Letters to the Editor

  • Wednesday March 28, 2012
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Letters to the Editor

Long live activism

Thanks to the Bay Area Reporter for covering the 25th anniversary of ACT UP, a truly momentous occasion �" especially when you pause to reflect on all that ACT UP accomplished ["25 years later, activists recall ACT UP's legacy," March 22]. The brilliant strategy, militant and creative tactics, fierce commitment, and significant success in changing the way the public, medical establishment and government responded to the AIDS crisis are lessons since taken up by other movements for justice.

An important piece of information so that our history in San Francisco is correctly recorded: ACT UP/San Francisco did not spring from ACT UP/New York, as is commonly assumed. In 1986, Keith Griffith asked me to work with him in putting together what we called the AIDS Action Pledge. We modeled it on work I had done with the Pledge of Resistance, a group formed to resist U.S. intervention in Central America. We brought in Michelle Roland (who later became director of California's Office of AIDS). The three of us organized the first San Francisco meeting at precisely the same time �" and with quite similar politics �" as ACT UP/New York. We asked everyone to "pledge to join others in fighting for all our lives and liberties during the AIDS crisis" and to commit to defeating AIDS by whatever nonviolent means necessary (from getting arrested to drafting legislation, lobbying Congress, writing letters to the editor and speaking out as HIV-positive). A movement was born in San Francisco and took off like wildfire, with many becoming initial members and new activists.

The AIDS Action Pledge then partnered with ACT UP/New York in creating ACT NOW, a national network of ACT UPs (and an organizing tool to form new ACT UPs) during the 1987 March on Washington for [LGBT] Rights.

The AIDS Action Pledge eventually changed its name to ACT UP/San Francisco in order to fully reflect our common politics and unity with ACT UP/New York and the many new ACT UPs around the country.

Long live activism!

Eileen Hansen

San Francisco

Together we can solve this

In response to Tommi Avicolli Mecca's column, I am confused ["Ending poverty in the LGBT community," Guest Opinion, March 15] . The kind-hearted activists on the front lines of the war on poverty should not be criticizing the landlords and businesses that are successful and pointing at them as the reason that these marginalized groups are caught in a never-ending cycle of poverty. Society cannot help those who need it the most without successful people and businesses �" those same people and businesses are the ones that are paying taxes, and spending their time and hard-earned money buying sponsorships and tickets to charity fundraisers. Wouldn't you want someone in our community to be successful and encourage them and cheer them on so they have the ability to give back? Why is being successful a bad thing?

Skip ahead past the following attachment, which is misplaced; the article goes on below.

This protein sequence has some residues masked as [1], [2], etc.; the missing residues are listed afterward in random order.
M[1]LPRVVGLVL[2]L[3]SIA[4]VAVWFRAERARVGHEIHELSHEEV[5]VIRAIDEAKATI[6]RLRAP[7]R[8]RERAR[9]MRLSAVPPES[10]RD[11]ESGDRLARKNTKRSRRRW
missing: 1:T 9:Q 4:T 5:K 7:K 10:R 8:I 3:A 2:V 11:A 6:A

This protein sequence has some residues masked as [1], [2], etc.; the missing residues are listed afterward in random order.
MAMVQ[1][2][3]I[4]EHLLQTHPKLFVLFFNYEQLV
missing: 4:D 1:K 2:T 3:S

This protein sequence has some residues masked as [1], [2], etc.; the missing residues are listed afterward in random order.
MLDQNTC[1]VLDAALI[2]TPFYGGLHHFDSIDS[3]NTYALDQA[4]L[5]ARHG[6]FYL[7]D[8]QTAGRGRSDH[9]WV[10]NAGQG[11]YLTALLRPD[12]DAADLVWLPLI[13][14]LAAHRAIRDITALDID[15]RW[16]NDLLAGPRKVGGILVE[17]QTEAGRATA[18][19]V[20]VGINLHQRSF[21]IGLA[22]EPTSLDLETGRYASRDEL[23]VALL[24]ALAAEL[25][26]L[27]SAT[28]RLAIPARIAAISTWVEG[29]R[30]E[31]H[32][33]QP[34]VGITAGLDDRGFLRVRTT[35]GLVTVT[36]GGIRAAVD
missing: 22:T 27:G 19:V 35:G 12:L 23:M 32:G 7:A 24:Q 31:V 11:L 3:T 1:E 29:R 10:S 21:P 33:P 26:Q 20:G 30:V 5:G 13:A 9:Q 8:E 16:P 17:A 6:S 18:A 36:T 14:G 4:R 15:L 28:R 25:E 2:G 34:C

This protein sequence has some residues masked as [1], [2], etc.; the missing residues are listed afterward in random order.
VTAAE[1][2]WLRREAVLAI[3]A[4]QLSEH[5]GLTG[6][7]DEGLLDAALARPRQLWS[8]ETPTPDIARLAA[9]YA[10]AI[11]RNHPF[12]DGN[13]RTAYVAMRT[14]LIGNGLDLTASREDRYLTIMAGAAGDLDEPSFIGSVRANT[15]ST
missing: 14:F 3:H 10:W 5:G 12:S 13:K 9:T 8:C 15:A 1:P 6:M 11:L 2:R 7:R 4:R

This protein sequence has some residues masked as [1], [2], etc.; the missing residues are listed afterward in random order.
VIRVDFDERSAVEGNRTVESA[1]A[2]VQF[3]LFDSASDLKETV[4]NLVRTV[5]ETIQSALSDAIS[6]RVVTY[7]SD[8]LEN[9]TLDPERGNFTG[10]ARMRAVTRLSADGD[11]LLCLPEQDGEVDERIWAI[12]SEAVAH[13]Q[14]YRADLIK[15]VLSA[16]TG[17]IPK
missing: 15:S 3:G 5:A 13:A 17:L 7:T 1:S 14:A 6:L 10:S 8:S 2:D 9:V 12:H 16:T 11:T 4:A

The boom of the late 1990s (and eventual burst of the dot-com bubble) actually helped our local economy. Would it really have been better to have stagnant or even negative growth just so we could keep rents low?

To lay the number one blame for LGBT homelessness on "landlords anxious to rent to dot-comers with big bank accounts" is misguided and just wrong. The majority of landlords in SF who own small two- to four-unit buildings live with ever increasing maintenance and operating expenses and live month to month for the rental check to pay for the mortgage, taxes, insurance, and expenses. Instead of excoriating the hard-working people who give us a roof over our heads, how about easing up on the layers of bureaucracy and ever-changing laws that chip away at our small businesses?

I must defend Supervisor Scott Wiener's position on the middle income households; if we do not shore up that section of the community and we let it fail (move away in droves as it is happening now) there will be no one left to help the poor. The shrinking middle class is by far one of the biggest threats to increasing the number of households that will be under the poverty level in this city. Instead of Avicolli Mecca's analogy of "Imagine two people calling for help in a lake: one can't swim and is clearly drowning, the other is sitting in a life raft and though not in danger of drowning, is tired of waiting to be rescued. Whom do you rescue first?" why not look at this way? You are on an airplane that drastically loses cabin pressure �" who do you help first, you or the people that cannot put the oxygen mask on? Of course put yours on first then help all those you can. You can do no one any good if you have passed out!

Anyone who is successful or advocates for business and free enterprise should not be an automatic target of the very poor and those working on their behalf. That is just biting the hand that could possibly feed you.

I want to be very clear here, the work that Avicolli Mecca and Gabriel Haaland do is amazing and invaluable and I fully support it. But it does not serve their cause if they are critical of the people that can help them the most. Pointing the finger and blaming gay marriage proponents, landlords, or the people that created the tech industry is not a solution and they are not the problem. I do not pretend to know the solution to poverty in the LGBT community (besides working hard, earning money, and giving back to my community) but I do know if we start blaming each other we will never get out of it and prosper. Together we can solve this.

Bill Hemenger

San Francsico